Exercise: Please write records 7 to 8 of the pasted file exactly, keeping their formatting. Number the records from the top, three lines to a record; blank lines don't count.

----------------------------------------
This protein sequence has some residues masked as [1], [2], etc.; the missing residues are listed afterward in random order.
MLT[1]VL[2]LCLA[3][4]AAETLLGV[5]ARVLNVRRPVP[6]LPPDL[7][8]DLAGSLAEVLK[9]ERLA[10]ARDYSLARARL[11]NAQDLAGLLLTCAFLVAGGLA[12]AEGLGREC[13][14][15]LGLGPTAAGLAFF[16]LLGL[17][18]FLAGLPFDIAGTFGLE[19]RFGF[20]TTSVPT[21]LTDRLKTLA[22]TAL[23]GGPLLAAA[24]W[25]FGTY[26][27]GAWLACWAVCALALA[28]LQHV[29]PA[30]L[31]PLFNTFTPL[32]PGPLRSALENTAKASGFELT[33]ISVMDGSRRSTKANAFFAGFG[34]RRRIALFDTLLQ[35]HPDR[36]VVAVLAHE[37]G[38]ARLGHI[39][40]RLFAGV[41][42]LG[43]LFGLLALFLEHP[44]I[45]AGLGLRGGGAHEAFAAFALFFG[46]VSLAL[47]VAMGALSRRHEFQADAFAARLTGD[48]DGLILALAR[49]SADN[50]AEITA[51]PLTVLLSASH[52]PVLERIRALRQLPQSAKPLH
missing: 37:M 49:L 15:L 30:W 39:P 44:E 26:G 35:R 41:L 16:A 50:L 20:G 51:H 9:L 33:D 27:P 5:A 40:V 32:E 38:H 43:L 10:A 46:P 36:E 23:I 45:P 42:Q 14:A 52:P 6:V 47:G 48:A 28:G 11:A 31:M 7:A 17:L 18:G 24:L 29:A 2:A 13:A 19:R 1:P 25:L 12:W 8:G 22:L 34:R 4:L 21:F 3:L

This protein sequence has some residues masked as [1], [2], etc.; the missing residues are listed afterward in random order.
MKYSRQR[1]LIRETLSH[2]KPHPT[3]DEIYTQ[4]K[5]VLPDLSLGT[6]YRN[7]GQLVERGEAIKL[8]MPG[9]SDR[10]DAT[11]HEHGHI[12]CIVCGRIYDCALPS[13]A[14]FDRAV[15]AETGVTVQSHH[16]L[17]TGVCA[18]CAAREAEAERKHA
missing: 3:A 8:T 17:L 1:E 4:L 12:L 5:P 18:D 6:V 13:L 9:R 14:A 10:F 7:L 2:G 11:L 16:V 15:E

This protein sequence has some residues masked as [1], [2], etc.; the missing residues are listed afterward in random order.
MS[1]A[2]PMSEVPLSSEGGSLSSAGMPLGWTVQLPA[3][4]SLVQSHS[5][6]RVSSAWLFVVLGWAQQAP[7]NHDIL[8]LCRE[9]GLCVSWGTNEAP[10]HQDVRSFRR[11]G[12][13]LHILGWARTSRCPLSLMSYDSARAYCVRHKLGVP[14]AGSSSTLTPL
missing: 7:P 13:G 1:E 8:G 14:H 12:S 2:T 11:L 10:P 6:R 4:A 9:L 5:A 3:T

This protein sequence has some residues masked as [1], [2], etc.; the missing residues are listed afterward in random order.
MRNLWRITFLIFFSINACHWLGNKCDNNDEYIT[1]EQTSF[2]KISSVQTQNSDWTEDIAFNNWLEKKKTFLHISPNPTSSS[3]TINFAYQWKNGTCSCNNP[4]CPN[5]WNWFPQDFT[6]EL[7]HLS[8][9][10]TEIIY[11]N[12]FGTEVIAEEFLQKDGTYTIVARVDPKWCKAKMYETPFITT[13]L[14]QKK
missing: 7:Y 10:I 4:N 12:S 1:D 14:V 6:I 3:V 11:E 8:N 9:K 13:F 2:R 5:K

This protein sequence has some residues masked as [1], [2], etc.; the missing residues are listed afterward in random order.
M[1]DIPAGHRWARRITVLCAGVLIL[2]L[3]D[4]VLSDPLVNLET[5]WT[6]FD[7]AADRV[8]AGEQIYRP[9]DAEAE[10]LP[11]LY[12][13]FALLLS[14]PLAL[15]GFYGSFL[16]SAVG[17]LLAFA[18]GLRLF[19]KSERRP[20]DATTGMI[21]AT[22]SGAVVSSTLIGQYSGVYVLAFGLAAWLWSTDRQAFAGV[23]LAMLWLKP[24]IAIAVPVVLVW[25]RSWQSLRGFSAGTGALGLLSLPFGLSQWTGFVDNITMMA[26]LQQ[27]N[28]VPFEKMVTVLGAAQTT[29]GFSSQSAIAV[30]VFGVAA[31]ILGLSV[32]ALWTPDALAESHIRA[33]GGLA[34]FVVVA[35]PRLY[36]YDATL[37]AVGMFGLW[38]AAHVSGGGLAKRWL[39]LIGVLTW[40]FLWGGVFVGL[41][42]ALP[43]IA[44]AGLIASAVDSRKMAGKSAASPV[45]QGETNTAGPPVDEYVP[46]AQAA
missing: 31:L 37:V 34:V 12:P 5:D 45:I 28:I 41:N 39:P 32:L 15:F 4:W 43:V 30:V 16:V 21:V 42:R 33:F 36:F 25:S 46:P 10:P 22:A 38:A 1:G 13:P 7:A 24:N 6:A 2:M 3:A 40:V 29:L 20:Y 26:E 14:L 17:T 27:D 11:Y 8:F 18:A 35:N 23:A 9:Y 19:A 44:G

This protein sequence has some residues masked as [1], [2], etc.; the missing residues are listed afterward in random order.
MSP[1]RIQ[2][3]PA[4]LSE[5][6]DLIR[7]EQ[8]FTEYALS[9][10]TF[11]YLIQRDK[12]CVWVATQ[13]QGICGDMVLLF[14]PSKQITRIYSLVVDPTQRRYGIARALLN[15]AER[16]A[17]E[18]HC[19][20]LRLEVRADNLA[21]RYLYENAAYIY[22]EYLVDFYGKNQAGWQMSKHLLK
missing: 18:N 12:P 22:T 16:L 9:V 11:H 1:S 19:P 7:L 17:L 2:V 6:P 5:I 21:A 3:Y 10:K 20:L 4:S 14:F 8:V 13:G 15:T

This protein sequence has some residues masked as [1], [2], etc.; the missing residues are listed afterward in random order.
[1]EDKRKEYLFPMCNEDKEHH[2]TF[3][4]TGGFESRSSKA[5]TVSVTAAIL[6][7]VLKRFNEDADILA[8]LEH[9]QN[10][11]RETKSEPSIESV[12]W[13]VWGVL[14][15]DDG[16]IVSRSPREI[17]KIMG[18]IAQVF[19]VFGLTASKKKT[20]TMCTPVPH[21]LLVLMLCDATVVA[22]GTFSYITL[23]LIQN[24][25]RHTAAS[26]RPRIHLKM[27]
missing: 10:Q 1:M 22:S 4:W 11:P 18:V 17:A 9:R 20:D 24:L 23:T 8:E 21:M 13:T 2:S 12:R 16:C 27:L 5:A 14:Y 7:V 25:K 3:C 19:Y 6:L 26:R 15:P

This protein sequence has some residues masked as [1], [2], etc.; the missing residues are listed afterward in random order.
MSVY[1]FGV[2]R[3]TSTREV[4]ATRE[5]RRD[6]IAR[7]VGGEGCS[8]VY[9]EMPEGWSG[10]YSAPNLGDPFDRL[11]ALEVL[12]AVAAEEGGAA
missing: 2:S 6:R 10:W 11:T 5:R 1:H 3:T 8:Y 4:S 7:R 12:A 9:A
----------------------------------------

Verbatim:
This protein sequence has some residues masked as [1], [2], etc.; the missing residues are listed afterward in random order.
[1]EDKRKEYLFPMCNEDKEHH[2]TF[3][4]TGGFESRSSKA[5]TVSVTAAIL[6][7]VLKRFNEDADILA[8]LEH[9]QN[10][11]RETKSEPSIESV[12]W[13]VWGVL[14][15]DDG[16]IVSRSPREI[17]KIMG[18]IAQVF[19]VFGLTASKKKT[20]TMCTPVPH[21]LLVLMLCDATVVA[22]GTFSYITL[23]LIQN[24][25]RHTAAS[26]RPRIHLKM[27]
missing: 10:Q 1:M 22:S 4:W 11:P 18:V 17:A 9:R 20:D 24:L 23:T 8:E 21:M 13:T 2:S 12:R 16:C 27:L 5:A 14:Y 7:V 25:K 3:C 19:Y 6:L 26:R 15:P

This protein sequence has some residues masked as [1], [2], etc.; the missing residues are listed afterward in random order.
MSVY[1]FGV[2]R[3]TSTREV[4]ATRE[5]RRD[6]IAR[7]VGGEGCS[8]VY[9]EMPEGWSG[10]YSAPNLGDPFDRL[11]ALEVL[12]AVAAEEGGAA
missing: 2:S 6:R 10:W 11:T 5:R 1:H 3:T 8:Y 4:S 7:R 12:A 9:A